– The higher the debt to equity ratio, the higher the risk for creditors and owners. Solvency (gearing) ratios, like liquidity ratios can vary widely, from debt free to over 300%. A gearing ratio below 100% is usually considered safe or conservative.

– Generally the higher a businesses gross profit ratio, net profit ratio and return on owner’s equity ratio , the better for the business. Profitability ratios are typically starting points for evaluating businesses.

– Efficient managers work to lower expense ratios by monitoring and cutting costs wherever possible. Conversely, they seek to raise accounts receivable turnover ratio by establishing realistic credit policies and monitoring credit collections.

– Ratios allow analysts to compare a business with other similar businesses. Through ratios analysts can also examine the operations of any business over time, or compare a business with a benchmark .

– Both financial reporting and ratio analysis, however useful, have limitations. One business may legally use a different accounting method of its competitors. Another business may value its goodwill differently. The true value of assets may be understated on balance sheets because of historical cost accounting . Analysts need to be wary.

– The term working capital refers to an actual dollar amount. Most businesses need more current assets than current liabilities at all times. A key management responsibility is to ensure the business always has enough working capital to pay for the continuing operating costs incurred by the business.

– The relationship between current assets and current liabilities is often expressed as a ratio.

– A business’s current mix of payables, short-term loans and overdrafts is also largely controllable. Businesses that do not control the mix of their current assets are likely to experience liquidity problems – that is, they will not be able to pay current operating expenses. This commonly occurs when managers allow accounts receivable to become overdue.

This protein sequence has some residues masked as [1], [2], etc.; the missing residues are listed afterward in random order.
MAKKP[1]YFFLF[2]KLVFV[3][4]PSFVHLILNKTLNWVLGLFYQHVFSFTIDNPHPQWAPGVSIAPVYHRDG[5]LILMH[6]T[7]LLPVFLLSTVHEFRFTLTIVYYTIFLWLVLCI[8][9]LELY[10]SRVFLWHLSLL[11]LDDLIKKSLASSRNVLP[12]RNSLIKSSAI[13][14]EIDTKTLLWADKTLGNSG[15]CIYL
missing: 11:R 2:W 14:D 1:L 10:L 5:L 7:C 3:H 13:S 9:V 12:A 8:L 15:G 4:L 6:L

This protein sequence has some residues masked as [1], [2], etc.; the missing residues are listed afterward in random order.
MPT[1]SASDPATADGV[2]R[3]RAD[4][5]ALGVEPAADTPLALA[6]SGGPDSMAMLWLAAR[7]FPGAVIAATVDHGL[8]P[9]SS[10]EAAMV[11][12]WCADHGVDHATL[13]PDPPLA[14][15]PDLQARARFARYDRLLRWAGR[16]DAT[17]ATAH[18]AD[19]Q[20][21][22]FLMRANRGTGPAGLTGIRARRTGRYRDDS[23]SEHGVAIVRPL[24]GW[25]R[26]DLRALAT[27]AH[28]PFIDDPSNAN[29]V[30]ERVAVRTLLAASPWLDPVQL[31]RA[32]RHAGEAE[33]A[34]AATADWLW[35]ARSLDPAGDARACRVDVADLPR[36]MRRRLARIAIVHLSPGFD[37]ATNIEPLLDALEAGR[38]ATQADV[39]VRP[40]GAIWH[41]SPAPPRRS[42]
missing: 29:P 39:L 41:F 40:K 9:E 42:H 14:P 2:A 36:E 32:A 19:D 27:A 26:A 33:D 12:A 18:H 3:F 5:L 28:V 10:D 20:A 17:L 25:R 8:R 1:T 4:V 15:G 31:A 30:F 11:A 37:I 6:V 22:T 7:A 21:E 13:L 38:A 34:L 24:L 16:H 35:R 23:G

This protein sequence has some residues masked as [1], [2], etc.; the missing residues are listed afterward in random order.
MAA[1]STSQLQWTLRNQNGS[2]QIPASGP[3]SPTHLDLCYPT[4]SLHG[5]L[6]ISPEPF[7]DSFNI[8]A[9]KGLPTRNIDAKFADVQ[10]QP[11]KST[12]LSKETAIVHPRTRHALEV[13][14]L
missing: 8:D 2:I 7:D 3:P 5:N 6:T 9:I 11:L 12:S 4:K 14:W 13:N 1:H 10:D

– A business’s current liability mix of payables, short-term loans and overdrafts is also largely controllable, and is another important responsibility for managers. Normally, businesses that allow their current liabilities to become greater than their current assets are asking for trouble because creditors, such as telephone companies and suppliers, are likely to stop extending credit when accounts are not paid on time.

– A common management trend is for businesses to manage or improve their dollar amounts and their ratios of working capital by lessening assets or by selling assets and then leasing them back. Factoring is the management strategy of selling accounts receivable, at a discount, to a third party in order to convert accounts receivable to cash. Effective ways to improve the quality of working capital are to improve the collection of receivables, install just-in-time inventory controls, have sales of excess stock and install cost control programs.

– Regrettably many businesses do not recognise the importance of checking cash resource daily . This is vital knowledge to enable creditors, wages, loans and other expenses to be paid. Cash will be tied up in receivables, inventories, or in other investments the business has made. The bank overdraft , usually secured, is intended to be a fluctuating account according to the needs of the business.

– Cash flow statements are presented to management monthly. They show the opening cash flow balance from last month, the total cash received from all sources, receivables , cash sales, proceeds for asset sales, loans received etc and the total payments made out, such as expenses , new inventory and loan repayments. The balance at the end of the month should be within capability of the business bank overdraft. A good cash flow statement should also show the value of receivables, inventory and ideally the sales last month to give a trend.